Those attending learned that all AEA members in District 24 are invited to meet the new AEA executive secretary, Dr. Henry C. Mabry, Thurs., Jan. 19, at 6 p.m. in Hillcrest High School Cafetorium in Evergreen. Dr. Mabry replaced Dr. Paul Hubbert, long-time executive secretary, at the end of December.
A free meal will be served afterwards.
Those attending also learned that the annual District 24 banquet is set for February 24 in Bolden Cardwell Hall in Evergreen. Tickets can be purchased from local AEA presidents in Andalusia, Opp and Covington County. (Perry Dillard is the Andalusia president.)
Those attending learned, too, that District 24 has lost some 93 members this year. Several thousand AEA members have been lost over the state. Some attribute this loss partially to the loss of Democratic power in the Alabama legislature and to the increase of Republican power. AEA has long been seen as pro-Democratic party. Some think some Republicans are using their new power to “get even” with AEA, which grew in power and influence over the years under Dr. Paul Hubbert, who ended up one of the most powerful men in Alabama politics, to the resentment of many.
The annual Epiphany Tea of St. Mary’s Episcopal Church was attended Sun., Jan. 8, 3 p.m. – 4 p.m., in the old sanctuary, now the quaint church library.
Evensong, to celebrate the arrival of the three magi (wise men) to see the Christ Child, followed at 4 p.m.
For the tea a central, round table, spread with “Sister” Barnes’s cloth from an island off the coast of Venice, Italy, underlay silver platters laden with tea sandwiches (cucumber, pimiento, and chicken salad), cookies, cakes, cheese straws, strawberries, candies and petit fours, which last especially delighted the Portly Gentleman.
Two other tables, used to serve hot tea in china cups, were laid with cloths belonging to Candy Kyle. A silver tea service graced one table; and a china service, the other.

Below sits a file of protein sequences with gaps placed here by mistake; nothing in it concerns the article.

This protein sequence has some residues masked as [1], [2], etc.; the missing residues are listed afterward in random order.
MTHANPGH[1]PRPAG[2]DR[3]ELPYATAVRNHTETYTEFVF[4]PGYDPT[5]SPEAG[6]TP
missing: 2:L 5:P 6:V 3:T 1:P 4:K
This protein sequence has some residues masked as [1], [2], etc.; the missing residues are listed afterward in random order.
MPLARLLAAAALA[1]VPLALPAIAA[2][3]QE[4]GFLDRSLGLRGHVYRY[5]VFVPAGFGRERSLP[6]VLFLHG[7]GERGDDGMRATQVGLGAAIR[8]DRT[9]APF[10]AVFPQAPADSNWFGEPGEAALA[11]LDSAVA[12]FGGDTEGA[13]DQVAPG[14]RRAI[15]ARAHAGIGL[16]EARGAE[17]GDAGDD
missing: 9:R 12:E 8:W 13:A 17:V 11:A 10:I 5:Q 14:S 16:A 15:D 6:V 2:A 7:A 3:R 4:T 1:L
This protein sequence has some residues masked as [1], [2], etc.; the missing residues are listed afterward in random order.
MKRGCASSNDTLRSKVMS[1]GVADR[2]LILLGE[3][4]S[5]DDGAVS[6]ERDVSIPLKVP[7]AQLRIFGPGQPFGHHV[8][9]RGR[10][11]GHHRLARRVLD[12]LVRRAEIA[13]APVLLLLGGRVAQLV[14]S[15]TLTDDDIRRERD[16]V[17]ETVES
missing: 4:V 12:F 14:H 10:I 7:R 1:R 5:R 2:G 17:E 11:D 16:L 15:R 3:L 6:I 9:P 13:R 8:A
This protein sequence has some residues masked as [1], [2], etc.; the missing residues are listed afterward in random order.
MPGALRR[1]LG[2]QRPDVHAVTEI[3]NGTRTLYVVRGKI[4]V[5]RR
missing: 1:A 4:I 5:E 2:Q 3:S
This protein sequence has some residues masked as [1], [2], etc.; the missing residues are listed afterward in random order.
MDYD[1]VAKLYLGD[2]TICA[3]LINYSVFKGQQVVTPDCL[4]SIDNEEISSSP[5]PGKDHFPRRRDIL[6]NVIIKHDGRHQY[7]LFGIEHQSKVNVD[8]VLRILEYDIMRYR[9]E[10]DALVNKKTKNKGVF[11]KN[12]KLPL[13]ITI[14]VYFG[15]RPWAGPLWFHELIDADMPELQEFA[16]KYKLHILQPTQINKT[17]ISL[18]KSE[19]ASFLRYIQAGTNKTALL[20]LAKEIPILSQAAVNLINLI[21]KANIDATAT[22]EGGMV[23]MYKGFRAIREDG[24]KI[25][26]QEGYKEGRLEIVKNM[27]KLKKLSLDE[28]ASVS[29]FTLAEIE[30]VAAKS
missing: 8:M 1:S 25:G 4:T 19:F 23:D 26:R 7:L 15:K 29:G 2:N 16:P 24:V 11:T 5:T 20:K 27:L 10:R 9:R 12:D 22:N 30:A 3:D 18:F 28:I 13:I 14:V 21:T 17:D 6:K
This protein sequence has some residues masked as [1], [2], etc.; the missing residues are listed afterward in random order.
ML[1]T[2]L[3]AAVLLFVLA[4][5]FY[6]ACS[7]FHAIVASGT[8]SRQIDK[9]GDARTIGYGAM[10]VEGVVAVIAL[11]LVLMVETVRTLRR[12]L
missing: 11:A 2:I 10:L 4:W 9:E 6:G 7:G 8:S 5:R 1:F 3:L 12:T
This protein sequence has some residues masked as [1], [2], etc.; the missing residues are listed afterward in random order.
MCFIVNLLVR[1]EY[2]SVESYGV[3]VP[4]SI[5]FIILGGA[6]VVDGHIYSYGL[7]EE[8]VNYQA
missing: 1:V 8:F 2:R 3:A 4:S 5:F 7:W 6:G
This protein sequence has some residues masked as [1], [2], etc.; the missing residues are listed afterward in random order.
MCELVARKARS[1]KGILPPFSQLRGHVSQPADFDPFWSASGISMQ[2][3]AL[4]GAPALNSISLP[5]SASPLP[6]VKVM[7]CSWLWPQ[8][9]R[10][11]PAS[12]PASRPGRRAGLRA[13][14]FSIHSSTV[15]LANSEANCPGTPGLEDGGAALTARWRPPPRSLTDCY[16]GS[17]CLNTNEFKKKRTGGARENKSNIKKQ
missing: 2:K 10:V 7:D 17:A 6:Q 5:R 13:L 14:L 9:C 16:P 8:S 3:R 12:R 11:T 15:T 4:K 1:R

Fresh flowers centered the tables, making them prettily appointed.
The location of the tea in the old sanctuary made it all the more lovely, like an English parlor. Several recounted advice on teas from Jo Mosdell, an English lady and member of St. Mary’s, sadly, deceased since last year’s tea.
The main sanctuary, beautiful in its old-fashioned glory, was decorated for Christmas with wreaths on the front doors, wreaths and swags in the windows, banks of red poinsettias at the pulpit and altar, a manger scene and a tree trimmed in white lights.
The service began appropriately with “We Three Kings,” played by John Beasley, organist and choirmaster, recently retired mathematics professor at the Andalusia High School.
The children of the church then adorned the Crismon Tree with ornaments of gold and white, symbols of Christianity. Older children read explanations of the symbols as younger youth marched in, displaying the ornaments.
The service included a processional, chants, hymns, scripture, lessons from the Bible, the “Apostles’ Creed,” the “Lord’s Prayer,”other prayers, collects, and a recessional.
Frankie Lancaster sang a solo of “Mary, Did You Know?” as John Beasley accompanied. This song has become a special feature of the evensong, sung expressively, dramatically, and tenderly by Mrs. Lancaster, whose voice suits the song wonderfully well.
Officiating was Dr. Cynthia Carter Howard, the priest, whose clear, soprano voice, also glorifies Christ.
Reading the scripture were George Proctor, Mike Purnell and Jeanie Metzger.
Torch bearers in the processional were the twins, Jon Weed and Catherine Weed.
Mr. Proctor carried the cross.